On the surface you look at the Atlanta Mayoral race and it looks like a race between a two women, one black and one white. A race for the political control of a diverse city that has been democratically led for decades. Can the voters be objective and vote for the independent? Atlanta is in the midst of rapid city wide revitalization as evidenced by the cranes all across the skyline. As “smart city systems” come online who will be able to “Live Work and Play” in Atlanta. How can Atlanta be sustainable and resilient for ALL residents of every demographic and income level? Does having a white mayor end the reality of Atlanta being a “Black Mecca”? Does policy play a bigger role in who thrives or do you have to have black leadership in order for black people to thrive in the “city too busy to hate?”
FEAR OF A WHITE MAYOR
What are we saying in 2017 if we have a white Mayor in a majority black city then it’s going to be bad for black communities? Historically this could be true but we also have to look at historically in Atlanta since 1974, how have traditional black communities fared under black mayors. I wish we could get past “black and white” in the South and deal with policy but unfortunately since the Atlanta Riots in 1906, race has always been a specter in Atlanta politics. My agenda is about putting low to moderate communities at the forefront of the political discussion. One of Atlanta’s most famous citizens said:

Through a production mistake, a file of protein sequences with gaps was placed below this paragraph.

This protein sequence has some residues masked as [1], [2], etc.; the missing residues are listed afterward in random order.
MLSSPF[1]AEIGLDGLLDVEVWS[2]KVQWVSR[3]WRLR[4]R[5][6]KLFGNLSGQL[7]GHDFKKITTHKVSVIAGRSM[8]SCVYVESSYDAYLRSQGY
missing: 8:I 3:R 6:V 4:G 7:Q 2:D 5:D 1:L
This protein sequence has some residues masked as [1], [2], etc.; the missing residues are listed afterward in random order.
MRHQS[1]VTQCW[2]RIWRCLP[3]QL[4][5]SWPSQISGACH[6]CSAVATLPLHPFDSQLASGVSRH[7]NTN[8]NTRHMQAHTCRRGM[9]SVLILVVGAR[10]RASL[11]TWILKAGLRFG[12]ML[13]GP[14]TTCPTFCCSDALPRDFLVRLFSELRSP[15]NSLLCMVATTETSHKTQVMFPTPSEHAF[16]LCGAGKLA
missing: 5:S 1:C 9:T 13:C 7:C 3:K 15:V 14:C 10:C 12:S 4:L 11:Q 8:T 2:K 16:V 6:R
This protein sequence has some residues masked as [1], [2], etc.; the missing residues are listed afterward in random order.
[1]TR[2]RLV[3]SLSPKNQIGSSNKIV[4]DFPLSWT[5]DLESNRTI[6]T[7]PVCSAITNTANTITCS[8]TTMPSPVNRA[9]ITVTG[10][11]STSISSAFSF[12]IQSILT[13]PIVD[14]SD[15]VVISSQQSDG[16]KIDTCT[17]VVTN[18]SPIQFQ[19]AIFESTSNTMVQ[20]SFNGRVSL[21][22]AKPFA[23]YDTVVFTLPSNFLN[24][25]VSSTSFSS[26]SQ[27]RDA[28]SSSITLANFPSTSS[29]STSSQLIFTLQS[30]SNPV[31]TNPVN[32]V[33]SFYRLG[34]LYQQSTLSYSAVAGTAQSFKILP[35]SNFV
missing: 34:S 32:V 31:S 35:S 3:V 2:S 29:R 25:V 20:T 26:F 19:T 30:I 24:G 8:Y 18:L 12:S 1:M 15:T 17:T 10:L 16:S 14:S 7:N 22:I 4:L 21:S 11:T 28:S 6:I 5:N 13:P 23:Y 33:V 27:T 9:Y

“As long as there is poverty in this world, no man can be totally rich even if he has a billion dollars.”- Dr. King, “The American Dream” speech, 1961.
“God never intended for one group of people to live in superfluous inordinate wealth, while others live in abject deadening poverty.” – Dr. King, “Strength to Love”, 1963